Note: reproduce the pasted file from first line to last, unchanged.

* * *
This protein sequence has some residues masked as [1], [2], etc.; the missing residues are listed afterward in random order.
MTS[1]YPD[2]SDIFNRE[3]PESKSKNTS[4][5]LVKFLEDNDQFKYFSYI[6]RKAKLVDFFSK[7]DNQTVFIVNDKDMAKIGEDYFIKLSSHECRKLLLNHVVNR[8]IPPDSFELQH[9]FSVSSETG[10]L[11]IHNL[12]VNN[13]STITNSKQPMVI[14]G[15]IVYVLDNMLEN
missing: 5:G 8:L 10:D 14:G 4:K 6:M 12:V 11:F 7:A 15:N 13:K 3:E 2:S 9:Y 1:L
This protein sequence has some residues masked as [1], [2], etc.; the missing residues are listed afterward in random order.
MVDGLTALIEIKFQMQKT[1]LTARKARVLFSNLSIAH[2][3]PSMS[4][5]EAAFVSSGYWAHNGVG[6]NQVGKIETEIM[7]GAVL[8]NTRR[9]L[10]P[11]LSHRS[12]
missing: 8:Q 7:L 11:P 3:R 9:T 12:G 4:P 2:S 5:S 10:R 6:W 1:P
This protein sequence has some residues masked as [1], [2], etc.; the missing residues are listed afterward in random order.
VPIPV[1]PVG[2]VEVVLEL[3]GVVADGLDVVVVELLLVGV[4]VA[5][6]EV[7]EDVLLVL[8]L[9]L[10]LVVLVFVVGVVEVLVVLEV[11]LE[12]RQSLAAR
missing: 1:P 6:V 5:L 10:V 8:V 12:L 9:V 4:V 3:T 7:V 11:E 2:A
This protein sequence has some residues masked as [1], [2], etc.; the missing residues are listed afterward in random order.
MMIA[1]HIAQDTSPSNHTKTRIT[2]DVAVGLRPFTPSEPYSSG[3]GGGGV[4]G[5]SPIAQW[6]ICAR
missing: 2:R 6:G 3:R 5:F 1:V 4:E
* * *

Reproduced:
This protein sequence has some residues masked as [1], [2], etc.; the missing residues are listed afterward in random order.
MTS[1]YPD[2]SDIFNRE[3]PESKSKNTS[4][5]LVKFLEDNDQFKYFSYI[6]RKAKLVDFFSK[7]DNQTVFIVNDKDMAKIGEDYFIKLSSHECRKLLLNHVVNR[8]IPPDSFELQH[9]FSVSSETG[10]L[11]IHNL[12]VNN[13]STITNSKQPMVI[14]G[15]IVYVLDNMLEN
missing: 5:G 8:L 10:D 14:G 4:K 6:M 12:V 11:F 7:A 15:N 13:K 3:E 2:S 9:Y 1:L
This protein sequence has some residues masked as [1], [2], etc.; the missing residues are listed afterward in random order.
MVDGLTALIEIKFQMQKT[1]LTARKARVLFSNLSIAH[2][3]PSMS[4][5]EAAFVSSGYWAHNGVG[6]NQVGKIETEIM[7]GAVL[8]NTRR[9]L[10]P[11]LSHRS[12]
missing: 8:Q 7:L 11:P 3:R 9:T 12:G 4:P 2:S 5:S 10:R 6:W 1:P
This protein sequence has some residues masked as [1], [2], etc.; the missing residues are listed afterward in random order.
VPIPV[1]PVG[2]VEVVLEL[3]GVVADGLDVVVVELLLVGV[4]VA[5][6]EV[7]EDVLLVL[8]L[9]L[10]LVVLVFVVGVVEVLVVLEV[11]LE[12]RQSLAAR
missing: 1:P 6:V 5:L 10:V 8:V 12:L 9:V 4:V 3:T 7:V 11:E 2:A
This protein sequence has some residues masked as [1], [2], etc.; the missing residues are listed afterward in random order.
MMIA[1]HIAQDTSPSNHTKTRIT[2]DVAVGLRPFTPSEPYSSG[3]GGGGV[4]G[5]SPIAQW[6]ICAR
missing: 2:R 6:G 3:R 5:F 1:V 4:E